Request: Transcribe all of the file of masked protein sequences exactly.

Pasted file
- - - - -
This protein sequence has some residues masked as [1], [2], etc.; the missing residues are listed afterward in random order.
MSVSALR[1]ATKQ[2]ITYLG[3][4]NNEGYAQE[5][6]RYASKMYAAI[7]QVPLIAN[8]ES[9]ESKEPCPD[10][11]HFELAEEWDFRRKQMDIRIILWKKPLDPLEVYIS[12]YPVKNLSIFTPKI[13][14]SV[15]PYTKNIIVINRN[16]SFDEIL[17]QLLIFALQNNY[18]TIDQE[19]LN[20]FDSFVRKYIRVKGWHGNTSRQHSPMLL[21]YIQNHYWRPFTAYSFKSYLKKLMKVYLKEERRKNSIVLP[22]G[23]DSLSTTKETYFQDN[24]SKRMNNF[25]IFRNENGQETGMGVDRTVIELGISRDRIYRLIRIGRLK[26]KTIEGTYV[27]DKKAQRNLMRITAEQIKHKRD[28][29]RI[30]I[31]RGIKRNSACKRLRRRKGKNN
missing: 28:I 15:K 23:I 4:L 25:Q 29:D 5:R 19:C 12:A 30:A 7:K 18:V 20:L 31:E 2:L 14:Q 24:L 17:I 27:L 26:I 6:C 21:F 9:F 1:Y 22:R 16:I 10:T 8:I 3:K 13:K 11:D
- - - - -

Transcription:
This protein sequence has some residues masked as [1], [2], etc.; the missing residues are listed afterward in random order.
MSVSALR[1]ATKQ[2]ITYLG[3][4]NNEGYAQE[5][6]RYASKMYAAI[7]QVPLIAN[8]ES[9]ESKEPCPD[10][11]HFELAEEWDFRRKQMDIRIILWKKPLDPLEVYIS[12]YPVKNLSIFTPKI[13][14]SV[15]PYTKNIIVINRN[16]SFDEIL[17]QLLIFALQNNY[18]TIDQE[19]LN[20]FDSFVRKYIRVKGWHGNTSRQHSPMLL[21]YIQNHYWRPFTAYSFKSYLKKLMKVYLKEERRKNSIVLP[22]G[23]DSLSTTKETYFQDN[24]SKRMNNF[25]IFRNENGQETGMGVDRTVIELGISRDRIYRLIRIGRLK[26]KTIEGTYV[27]DKKAQRNLMRITAEQIKHKRD[28][29]RI[30]I[31]RGIKRNSACKRLRRRKGKNN
missing: 28:I 15:K 23:I 4:L 25:Q 29:D 5:R 19:C 12:A 30:A 7:K 18:V 20:L 31:E 2:L 14:Q 24:L 17:I 27:L 26:I 6:C 21:F 9:F 1:Y 22:R 16:I 10:T 8:I 3:K 13:K 11:D